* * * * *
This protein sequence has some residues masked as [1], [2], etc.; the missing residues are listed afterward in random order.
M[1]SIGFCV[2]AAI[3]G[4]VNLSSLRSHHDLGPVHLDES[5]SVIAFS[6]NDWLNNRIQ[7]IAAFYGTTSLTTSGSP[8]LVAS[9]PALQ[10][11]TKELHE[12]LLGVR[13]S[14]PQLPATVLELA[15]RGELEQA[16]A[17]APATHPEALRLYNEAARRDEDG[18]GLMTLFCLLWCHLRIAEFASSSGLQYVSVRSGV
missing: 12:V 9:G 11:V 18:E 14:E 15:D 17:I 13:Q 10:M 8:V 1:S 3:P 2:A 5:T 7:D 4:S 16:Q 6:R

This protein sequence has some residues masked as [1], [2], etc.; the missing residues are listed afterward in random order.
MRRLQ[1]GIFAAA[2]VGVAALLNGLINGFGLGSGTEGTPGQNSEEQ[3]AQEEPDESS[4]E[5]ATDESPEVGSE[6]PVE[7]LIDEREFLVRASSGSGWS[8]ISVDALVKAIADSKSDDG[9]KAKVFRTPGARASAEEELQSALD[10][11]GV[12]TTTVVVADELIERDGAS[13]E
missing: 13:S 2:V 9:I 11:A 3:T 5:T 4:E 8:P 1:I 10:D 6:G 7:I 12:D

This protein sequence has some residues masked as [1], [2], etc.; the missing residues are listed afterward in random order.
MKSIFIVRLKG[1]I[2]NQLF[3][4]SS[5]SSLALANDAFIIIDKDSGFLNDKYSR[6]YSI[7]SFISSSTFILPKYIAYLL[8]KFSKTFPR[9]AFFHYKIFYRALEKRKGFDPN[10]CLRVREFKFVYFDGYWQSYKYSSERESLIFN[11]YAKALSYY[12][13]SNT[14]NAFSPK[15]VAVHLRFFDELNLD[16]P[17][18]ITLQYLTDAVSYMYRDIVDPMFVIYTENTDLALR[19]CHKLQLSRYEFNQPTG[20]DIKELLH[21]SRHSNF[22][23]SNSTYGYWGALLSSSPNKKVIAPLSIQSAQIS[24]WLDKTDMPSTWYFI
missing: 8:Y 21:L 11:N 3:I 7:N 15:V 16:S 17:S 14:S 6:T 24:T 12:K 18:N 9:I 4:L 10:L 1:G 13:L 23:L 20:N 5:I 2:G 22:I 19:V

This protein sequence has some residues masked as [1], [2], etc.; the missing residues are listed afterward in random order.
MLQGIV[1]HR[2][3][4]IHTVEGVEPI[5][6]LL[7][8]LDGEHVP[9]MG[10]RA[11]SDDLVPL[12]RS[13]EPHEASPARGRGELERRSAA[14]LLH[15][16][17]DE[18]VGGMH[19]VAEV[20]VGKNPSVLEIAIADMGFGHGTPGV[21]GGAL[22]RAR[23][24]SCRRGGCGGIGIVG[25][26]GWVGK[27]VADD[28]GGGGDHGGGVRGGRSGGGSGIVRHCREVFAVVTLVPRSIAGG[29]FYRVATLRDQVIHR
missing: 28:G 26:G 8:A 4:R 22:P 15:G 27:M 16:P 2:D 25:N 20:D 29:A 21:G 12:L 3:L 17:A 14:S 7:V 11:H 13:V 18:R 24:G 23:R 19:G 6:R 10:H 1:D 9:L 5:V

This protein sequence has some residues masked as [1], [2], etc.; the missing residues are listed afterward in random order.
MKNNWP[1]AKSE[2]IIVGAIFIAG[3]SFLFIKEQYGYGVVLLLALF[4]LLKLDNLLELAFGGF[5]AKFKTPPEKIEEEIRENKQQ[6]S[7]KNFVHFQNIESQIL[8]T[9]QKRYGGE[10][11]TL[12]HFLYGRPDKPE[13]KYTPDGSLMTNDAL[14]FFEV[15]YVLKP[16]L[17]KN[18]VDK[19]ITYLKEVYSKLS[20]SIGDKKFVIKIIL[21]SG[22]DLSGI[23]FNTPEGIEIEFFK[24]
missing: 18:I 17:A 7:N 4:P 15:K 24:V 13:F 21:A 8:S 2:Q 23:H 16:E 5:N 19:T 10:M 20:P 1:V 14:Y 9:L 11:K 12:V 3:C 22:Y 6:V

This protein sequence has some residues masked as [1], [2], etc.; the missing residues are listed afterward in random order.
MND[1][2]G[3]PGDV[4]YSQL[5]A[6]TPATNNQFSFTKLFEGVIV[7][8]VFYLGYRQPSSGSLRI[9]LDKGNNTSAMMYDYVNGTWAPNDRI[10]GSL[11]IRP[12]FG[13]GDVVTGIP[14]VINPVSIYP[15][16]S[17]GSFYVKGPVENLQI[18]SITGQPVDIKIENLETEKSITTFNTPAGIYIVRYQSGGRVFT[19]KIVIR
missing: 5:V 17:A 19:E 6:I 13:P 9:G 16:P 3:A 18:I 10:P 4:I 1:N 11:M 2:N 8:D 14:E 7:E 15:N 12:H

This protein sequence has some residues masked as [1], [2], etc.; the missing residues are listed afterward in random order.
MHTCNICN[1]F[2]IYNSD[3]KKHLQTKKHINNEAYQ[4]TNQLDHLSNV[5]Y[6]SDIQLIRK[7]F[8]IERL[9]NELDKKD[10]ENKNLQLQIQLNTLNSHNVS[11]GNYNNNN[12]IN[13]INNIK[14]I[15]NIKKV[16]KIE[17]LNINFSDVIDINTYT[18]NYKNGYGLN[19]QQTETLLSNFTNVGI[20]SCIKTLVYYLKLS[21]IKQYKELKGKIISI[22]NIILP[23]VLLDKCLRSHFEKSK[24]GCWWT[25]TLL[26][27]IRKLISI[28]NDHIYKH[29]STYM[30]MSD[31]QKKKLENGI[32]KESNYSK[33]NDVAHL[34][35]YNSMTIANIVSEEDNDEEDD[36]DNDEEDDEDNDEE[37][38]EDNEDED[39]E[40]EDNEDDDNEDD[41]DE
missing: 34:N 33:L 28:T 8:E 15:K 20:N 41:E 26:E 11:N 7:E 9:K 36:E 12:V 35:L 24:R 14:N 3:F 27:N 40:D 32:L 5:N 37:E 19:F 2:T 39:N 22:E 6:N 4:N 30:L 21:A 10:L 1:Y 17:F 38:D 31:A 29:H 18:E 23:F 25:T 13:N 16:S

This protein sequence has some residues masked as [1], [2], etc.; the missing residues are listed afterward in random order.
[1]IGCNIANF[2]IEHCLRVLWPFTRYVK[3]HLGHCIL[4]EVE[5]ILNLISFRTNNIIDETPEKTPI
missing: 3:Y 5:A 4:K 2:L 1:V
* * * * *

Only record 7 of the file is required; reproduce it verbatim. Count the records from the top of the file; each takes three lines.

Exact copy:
This protein sequence has some residues masked as [1], [2], etc.; the missing residues are listed afterward in random order.
MHTCNICN[1]F[2]IYNSD[3]KKHLQTKKHINNEAYQ[4]TNQLDHLSNV[5]Y[6]SDIQLIRK[7]F[8]IERL[9]NELDKKD[10]ENKNLQLQIQLNTLNSHNVS[11]GNYNNNN[12]IN[13]INNIK[14]I[15]NIKKV[16]KIE[17]LNINFSDVIDINTYT[18]NYKNGYGLN[19]QQTETLLSNFTNVGI[20]SCIKTLVYYLKLS[21]IKQYKELKGKIISI[22]NIILP[23]VLLDKCLRSHFEKSK[24]GCWWT[25]TLL[26][27]IRKLISI[28]NDHIYKH[29]STYM[30]MSD[31]QKKKLENGI[32]KESNYSK[33]NDVAHL[34][35]YNSMTIANIVSEEDNDEEDD[36]DNDEEDDEDNDEE[37][38]EDNEDED[39]E[40]EDNEDDDNEDD[41]DE
missing: 34:N 33:L 28:T 8:E 15:K 20:N 41:E 26:E 11:N 7:E 9:K 36:E 12:V 35:L 24:R 14:N 3:F 27:N 40:D 32:L 5:N 37:E 19:F 2:T 39:N 22:E 6:N 4:N 30:L 21:A 10:L 1:Y 17:F 38:D 31:A 29:H 18:E 23:F 25:T 13:N 16:S